The Houston-area woman had bought the iPad, which appeared to be factory-sealed, from Walmart and gave it to her daughter for her birthday. But when the daughter opened the box, it was full of notepads and not iPads.
So the mom took the useless box of notepads back to Walmart right away, and after more than two hours says she was told there was nothing that could be done for her and that she had to leave the store.
“I had no idea that I was going to be accused of… taping or gluing and cutting all in 25 minutes,” she tells KHOU-TV.
Adds her daughter, “You spend so much money there, you think you’d get some respect back.”
Amazingly, once KHOU got involved, Walmart suddenly did an ounce of research into the iPad and found it had actually been returned by a previous customer, who apparently had shrink-wrapped the box to make it look like it was factory-sealed.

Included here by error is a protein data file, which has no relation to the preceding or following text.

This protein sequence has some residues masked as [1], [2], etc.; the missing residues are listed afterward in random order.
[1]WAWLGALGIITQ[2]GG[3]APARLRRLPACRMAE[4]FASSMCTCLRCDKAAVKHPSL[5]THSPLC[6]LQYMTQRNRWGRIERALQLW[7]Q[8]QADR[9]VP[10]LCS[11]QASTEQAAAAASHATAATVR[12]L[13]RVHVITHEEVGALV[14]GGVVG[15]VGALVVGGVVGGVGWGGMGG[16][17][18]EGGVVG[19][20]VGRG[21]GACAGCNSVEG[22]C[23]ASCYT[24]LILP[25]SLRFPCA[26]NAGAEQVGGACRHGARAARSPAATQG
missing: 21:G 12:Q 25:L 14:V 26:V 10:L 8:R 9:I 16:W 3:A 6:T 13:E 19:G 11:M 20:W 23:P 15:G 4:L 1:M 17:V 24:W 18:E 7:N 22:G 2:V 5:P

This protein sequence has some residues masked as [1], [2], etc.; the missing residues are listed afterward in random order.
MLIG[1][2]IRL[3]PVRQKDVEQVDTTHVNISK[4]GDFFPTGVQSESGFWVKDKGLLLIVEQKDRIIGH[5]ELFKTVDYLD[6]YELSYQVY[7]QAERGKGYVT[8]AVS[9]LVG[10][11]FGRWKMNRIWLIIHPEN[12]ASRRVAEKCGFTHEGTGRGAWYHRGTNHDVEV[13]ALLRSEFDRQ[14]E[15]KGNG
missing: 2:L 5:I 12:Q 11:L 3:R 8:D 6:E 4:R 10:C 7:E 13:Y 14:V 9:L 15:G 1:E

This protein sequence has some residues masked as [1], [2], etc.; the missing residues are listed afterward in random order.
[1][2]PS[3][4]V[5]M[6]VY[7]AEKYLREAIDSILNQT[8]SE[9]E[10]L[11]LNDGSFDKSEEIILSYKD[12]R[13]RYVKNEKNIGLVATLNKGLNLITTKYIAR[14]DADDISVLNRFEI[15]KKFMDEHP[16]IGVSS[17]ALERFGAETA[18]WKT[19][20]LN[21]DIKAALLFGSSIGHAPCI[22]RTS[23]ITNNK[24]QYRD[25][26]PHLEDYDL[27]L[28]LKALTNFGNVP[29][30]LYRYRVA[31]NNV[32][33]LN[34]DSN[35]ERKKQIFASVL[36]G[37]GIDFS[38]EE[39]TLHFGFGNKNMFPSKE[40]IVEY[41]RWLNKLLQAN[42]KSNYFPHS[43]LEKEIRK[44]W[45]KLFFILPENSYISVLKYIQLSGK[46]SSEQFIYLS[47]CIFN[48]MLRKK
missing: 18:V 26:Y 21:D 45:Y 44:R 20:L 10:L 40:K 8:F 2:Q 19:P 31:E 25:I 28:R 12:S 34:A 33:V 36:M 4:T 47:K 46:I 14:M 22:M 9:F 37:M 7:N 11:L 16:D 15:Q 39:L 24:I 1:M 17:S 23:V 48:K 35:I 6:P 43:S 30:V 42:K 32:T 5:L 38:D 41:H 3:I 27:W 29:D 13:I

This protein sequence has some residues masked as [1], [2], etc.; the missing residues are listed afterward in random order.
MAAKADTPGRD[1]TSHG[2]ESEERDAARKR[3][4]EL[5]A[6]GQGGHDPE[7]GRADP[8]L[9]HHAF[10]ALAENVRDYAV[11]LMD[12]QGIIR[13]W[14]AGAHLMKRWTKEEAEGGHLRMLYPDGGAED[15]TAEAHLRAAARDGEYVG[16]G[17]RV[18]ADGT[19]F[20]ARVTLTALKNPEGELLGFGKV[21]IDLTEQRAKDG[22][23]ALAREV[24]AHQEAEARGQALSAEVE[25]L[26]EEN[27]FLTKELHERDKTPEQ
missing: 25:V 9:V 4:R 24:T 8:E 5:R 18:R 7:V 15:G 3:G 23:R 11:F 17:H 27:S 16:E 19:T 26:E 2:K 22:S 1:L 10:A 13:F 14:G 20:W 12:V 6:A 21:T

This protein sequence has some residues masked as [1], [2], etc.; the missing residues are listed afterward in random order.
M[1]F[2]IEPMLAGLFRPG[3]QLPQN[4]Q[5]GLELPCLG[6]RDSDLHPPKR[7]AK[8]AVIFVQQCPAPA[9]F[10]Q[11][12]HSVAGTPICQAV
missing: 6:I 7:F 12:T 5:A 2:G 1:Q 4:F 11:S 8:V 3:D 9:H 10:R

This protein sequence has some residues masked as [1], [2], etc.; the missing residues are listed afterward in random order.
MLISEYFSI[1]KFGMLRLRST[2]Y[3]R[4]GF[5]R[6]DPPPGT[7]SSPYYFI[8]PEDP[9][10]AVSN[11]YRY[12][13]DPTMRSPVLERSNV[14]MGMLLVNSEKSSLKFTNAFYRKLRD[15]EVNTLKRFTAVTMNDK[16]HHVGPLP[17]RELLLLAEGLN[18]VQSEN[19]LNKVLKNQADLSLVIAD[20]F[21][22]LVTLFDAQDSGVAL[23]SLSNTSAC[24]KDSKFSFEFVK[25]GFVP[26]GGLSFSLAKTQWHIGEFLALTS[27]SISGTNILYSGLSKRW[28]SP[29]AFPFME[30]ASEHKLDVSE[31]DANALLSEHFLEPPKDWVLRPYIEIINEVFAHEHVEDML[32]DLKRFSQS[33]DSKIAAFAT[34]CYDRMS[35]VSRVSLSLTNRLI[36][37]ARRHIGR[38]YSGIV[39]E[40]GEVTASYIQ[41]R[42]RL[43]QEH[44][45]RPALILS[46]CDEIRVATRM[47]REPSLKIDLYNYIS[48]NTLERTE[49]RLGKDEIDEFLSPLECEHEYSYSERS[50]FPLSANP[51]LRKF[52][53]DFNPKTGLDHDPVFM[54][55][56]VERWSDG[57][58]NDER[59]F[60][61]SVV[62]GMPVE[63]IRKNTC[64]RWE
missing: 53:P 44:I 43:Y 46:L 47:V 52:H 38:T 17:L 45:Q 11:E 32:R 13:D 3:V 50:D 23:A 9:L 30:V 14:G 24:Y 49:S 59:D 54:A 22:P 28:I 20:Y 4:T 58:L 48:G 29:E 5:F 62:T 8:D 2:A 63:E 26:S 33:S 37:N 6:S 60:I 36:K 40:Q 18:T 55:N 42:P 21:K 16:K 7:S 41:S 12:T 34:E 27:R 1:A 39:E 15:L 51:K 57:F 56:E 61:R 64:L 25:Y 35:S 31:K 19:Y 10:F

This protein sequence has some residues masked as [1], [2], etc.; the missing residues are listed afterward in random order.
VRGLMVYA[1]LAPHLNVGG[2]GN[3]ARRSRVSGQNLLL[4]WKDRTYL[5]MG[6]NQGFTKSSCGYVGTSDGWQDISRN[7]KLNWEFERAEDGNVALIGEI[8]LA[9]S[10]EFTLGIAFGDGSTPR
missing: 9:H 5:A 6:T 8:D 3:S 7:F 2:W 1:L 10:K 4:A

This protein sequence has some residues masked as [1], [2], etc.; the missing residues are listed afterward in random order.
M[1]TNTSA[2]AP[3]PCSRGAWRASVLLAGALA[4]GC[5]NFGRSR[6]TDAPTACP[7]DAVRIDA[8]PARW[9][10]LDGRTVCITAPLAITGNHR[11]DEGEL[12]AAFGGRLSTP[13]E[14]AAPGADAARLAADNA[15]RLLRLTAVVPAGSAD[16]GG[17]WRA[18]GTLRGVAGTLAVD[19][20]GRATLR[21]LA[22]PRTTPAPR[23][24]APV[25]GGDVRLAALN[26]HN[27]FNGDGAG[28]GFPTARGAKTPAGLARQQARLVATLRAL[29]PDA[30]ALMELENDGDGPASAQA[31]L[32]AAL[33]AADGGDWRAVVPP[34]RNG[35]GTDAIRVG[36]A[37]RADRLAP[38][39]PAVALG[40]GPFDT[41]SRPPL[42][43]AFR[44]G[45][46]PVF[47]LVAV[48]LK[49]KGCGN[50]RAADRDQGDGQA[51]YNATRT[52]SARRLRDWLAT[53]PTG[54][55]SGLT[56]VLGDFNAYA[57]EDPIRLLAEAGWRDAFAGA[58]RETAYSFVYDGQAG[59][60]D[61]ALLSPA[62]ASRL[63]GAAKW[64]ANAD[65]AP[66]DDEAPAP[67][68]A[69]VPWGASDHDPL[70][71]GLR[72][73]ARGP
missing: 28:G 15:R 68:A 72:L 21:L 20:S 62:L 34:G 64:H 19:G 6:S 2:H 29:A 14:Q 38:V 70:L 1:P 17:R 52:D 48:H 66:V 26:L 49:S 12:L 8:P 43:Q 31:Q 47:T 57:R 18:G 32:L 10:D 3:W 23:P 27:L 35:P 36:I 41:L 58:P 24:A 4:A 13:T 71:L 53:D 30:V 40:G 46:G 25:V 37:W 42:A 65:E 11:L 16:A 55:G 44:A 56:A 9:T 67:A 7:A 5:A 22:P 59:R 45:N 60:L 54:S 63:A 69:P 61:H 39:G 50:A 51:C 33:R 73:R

“We have reviewed our surveillance video to see if we can find out who is responsible for this and we are sharing that information with local law enforcement in hopes that whoever is behind this is held responsible for their selfish acts,” reads a statement from Walmart.
So the family will be getting an iPad after all. They only had to involve the local news, but it’s a happy ending nonetheless.
This is not the first time we’ve all heard this story, and it’s another example of why it behooves all consumers to open that box and give a peek before leaving the store. Yes, it might be a hassle, but it’s better than having to defend yourself against charges of being a scam artist.
Some readers have had luck issuing a charge-back through their credit card companies, as this could initiate the same kind of research that resulted in Walmart determining this family was the victim and not the perpetrator.
We also believe that retailers should be flagging all returned items in their system, even if the box appears to still be sealed. That way, when a customer has a problem like this, it will be easier for managers to see that a previous customer is to blame.